ARROW OF GOD (John Day, $5.50), CHINUA VCHEBE’S latest novel, as usual concerns his native Nigeria. It is the fourth book in what begins to look like a sociological history of the place in fictional form, and the more volumes Mr. Achebe adds to the series, the better, for he has an extraordinary ability to speak for his country in the voice of a sophisticated European, while avoiding both chauvinism and condescension.Arrow of God is set in the early 1920s and describes the disintegration of the old order of village life under the impact of British colonial authority. The specific authority is a district administrator, a Kiplingesque old hand, honest, conscientious, and sincerely trying to do his duty beneficially. He is also totally and contemptuously ignorant of the language, laws, and customs of the I bo villagers he has been sent to manage. Almost the same description could apply, in reverse, to the I bo chief priest, who differs from the Englishman not one atom in conscientious bigotry. He is, however, wary enough of British cannon to send one of his innumerable boys to the Christian mission with orders to learn the language of the enemy and find out what they are up to, for it is altogether mysterious to the Ibo that they should be set upon by strangers whom they have never injured and whose purpose is neither looting nor slave trading. The boy’s little learning, combined with the intricate religious-political intrigues characteristic of the six villages, leads to general disaster and collapse of the social structure. Colonial authority remains unaware of what is happening. The book is not comfortable reading, nor is it easy to keep track of three dozen minor characters with names like Ofuedu and Ainoge, but Arrow of God is worth the effort. It is enormously informative. It crackles with ironic contrasts and the sour comedy of reciprocal misunderstanding. Old Ezeulu and his unreliable sons are vividly living people whose unfamiliar principles gradually become comprehensible and worthy of respect. One even grows fond of their proverbs.

WILD FLOWERS OF THE UNITED STATES: THE SOUTHEASTERN STATES (McGraw-Hill, $44.50) is officially volume two of a monumental survey of the whole wild flower population of the forty-eight continental states. I mean monumental. Volume two consists of two large, fat books, boxed, containing around 1900 good clear color photographs, a description of each flower, a simplified introduction to botany for the ignorant like myself, and everything indexed under both Latin and vernacular title. No field guide unless one owns a pack mule, it is a splendid resource for checking finds at leisure. It is also a pleasure to read. The author, HAROLD WILLIAM RICKETT of the New York Botanical Garden, writes gracefully, avoids technical terms as far as possible, and does not hesitate to throw in odd and amusing bits of nonbotanical information. He also confesses that the book is not truly comprehensive. It includes the seventy known species of goldenrod but ignores “a number of unattractive weeds with small greenish flowers which are not likely to excite the interest of the amateur.”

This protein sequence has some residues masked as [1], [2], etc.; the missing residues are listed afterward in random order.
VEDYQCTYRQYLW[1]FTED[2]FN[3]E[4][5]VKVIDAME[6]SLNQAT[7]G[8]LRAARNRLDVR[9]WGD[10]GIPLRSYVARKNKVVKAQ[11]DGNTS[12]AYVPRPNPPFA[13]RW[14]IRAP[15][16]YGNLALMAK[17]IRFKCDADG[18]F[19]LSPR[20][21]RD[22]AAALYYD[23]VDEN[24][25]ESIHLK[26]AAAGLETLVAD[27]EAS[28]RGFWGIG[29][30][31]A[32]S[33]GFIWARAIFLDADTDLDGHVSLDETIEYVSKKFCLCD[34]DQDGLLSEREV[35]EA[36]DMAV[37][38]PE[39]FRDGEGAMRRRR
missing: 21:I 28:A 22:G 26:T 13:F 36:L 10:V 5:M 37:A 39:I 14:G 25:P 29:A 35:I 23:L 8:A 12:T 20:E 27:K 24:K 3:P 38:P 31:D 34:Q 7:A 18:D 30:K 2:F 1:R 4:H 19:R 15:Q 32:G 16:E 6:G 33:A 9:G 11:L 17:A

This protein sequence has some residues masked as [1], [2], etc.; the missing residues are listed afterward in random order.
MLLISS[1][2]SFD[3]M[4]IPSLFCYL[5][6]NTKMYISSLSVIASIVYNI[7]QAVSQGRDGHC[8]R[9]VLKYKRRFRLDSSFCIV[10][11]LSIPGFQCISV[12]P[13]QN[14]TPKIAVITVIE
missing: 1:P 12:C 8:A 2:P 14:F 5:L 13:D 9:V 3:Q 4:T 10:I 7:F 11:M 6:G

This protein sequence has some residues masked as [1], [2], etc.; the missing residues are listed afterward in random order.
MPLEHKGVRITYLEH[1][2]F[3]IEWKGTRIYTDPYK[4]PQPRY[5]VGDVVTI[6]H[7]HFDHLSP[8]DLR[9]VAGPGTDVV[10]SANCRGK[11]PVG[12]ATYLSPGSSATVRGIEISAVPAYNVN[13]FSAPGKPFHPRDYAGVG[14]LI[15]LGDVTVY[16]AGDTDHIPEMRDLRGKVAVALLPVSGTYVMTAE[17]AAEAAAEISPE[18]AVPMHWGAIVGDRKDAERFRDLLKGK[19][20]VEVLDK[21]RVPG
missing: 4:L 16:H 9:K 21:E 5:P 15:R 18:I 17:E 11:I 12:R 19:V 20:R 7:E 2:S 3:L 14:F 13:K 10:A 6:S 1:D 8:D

AN ALPHABESTIARY (Lippincott, $5.95) is a book of verses, by JOHN CIARDI, about animals and people. The two are not always readily distinguishable because Mr. Ciardi believes that if you “watch any animal ... it will let you know something about mankind. It works the other way, too. ...” Some of the verses ramble into more philosophy than wit, but the best of them arc rewardingly disrespectful. The industry of the ant is briskly debunked, and as for the gnu, a sort of antelope with a rump like a horse and a head like an ox, Mr. Ciardi advises,

. . . write to your Senator
for further information.
Who is more likely to know how an ox-like mind may move with the speed of an antelope leaving to final view the rear end of a horse.
ENID STARKIE’S FLAUBERT: THE MAKING OF THE MASTER (Atheneum, $8.50) is more than a biography. It combines the events of Flaubert’s life, which were hardly exciting, with an explanation of his aesthetic theories and considers how both formed his work. The book is livelier than this summary suggests, for Dr. Starkie is an indefatigable detective, capable of digging up facts that have eluded every previous investigator, and a gingery critic of other people’s inaccuracies, sentimentalities, and unproved assumptions.
THE POSTERS OF TOULOUSE-LAUTREC (Boston Book and Art Shop, $25.00) contains superbly accurate reproductions of Lautrec’s thirty-one lithographed posters (some of them looking quite different from the familiar coarse copies) and an introduction by Edouard Julien, former curator of the Albi Museum. Since the posters, subtle, violent, original, always supremely eye-riveting, speak for themselves, the introduction concentrates on a summary history of lithography and poster-making and a description of Lautrec’s habits of work. He demanded mere perfection and was, consequently, a ferocious battler with stone, time, and ink. As a boy, Lautrec was addicted to sketching running horses and sailors doing the hornpipe. By the time he got around to posters, he could set down all the action on a cabaret stage with five or six wily blocks of color. There had never been anything like those posters. Nobody has bettered them since.